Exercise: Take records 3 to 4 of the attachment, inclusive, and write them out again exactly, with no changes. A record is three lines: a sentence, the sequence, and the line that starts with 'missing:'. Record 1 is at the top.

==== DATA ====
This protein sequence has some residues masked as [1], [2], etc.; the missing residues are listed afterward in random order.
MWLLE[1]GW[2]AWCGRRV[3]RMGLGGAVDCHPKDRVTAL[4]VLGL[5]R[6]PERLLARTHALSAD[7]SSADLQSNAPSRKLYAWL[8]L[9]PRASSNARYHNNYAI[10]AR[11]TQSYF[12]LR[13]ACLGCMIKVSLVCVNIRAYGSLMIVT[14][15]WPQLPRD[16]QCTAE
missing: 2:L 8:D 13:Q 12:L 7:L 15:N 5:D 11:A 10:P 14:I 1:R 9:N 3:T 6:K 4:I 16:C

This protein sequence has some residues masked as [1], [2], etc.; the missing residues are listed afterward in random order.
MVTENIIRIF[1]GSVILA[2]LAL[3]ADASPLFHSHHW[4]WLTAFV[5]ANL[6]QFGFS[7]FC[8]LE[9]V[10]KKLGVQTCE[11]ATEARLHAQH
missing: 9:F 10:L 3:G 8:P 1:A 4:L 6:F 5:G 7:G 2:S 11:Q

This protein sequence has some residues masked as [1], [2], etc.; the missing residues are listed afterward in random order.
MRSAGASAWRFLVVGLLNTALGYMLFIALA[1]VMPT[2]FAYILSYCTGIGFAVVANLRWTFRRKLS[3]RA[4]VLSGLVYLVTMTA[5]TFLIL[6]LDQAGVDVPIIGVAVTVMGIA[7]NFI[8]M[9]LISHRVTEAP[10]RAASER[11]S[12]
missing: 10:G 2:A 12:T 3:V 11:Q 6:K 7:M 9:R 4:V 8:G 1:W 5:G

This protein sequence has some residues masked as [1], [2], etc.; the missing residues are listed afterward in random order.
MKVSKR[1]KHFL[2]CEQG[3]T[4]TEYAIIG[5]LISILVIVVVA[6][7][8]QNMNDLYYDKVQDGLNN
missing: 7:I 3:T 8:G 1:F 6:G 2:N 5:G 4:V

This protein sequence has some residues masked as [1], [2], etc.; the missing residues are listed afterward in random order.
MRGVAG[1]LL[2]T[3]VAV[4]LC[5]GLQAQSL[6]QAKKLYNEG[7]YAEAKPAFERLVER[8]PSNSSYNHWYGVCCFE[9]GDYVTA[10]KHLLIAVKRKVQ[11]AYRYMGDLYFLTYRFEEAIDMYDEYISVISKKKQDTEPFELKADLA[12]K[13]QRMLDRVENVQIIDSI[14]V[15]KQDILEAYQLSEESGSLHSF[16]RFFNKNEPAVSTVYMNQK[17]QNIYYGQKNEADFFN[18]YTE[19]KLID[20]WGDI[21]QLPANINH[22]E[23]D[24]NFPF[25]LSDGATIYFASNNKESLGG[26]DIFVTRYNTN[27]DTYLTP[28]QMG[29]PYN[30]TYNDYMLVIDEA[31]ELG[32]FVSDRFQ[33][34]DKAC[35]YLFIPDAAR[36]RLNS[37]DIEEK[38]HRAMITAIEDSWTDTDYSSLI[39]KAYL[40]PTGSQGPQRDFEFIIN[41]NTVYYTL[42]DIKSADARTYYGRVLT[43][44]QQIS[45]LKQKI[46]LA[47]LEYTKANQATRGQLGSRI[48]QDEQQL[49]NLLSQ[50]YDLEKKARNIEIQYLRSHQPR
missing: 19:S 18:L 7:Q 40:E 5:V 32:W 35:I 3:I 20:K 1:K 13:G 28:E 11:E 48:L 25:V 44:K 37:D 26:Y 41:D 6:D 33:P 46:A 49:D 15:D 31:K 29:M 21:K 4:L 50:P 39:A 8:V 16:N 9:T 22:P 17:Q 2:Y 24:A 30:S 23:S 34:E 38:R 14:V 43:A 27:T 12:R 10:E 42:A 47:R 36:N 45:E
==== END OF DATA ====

This protein sequence has some residues masked as [1], [2], etc.; the missing residues are listed afterward in random order.
MRSAGASAWRFLVVGLLNTALGYMLFIALA[1]VMPT[2]FAYILSYCTGIGFAVVANLRWTFRRKLS[3]RA[4]VLSGLVYLVTMTA[5]TFLIL[6]LDQAGVDVPIIGVAVTVMGIA[7]NFI[8]M[9]LISHRVTEAP[10]RAASER[11]S[12]
missing: 10:G 2:A 12:T 3:V 11:Q 6:K 7:M 9:R 4:V 8:G 1:W 5:G

This protein sequence has some residues masked as [1], [2], etc.; the missing residues are listed afterward in random order.
MKVSKR[1]KHFL[2]CEQG[3]T[4]TEYAIIG[5]LISILVIVVVA[6][7][8]QNMNDLYYDKVQDGLNN
missing: 7:I 3:T 8:G 1:F 6:G 2:N 5:G 4:V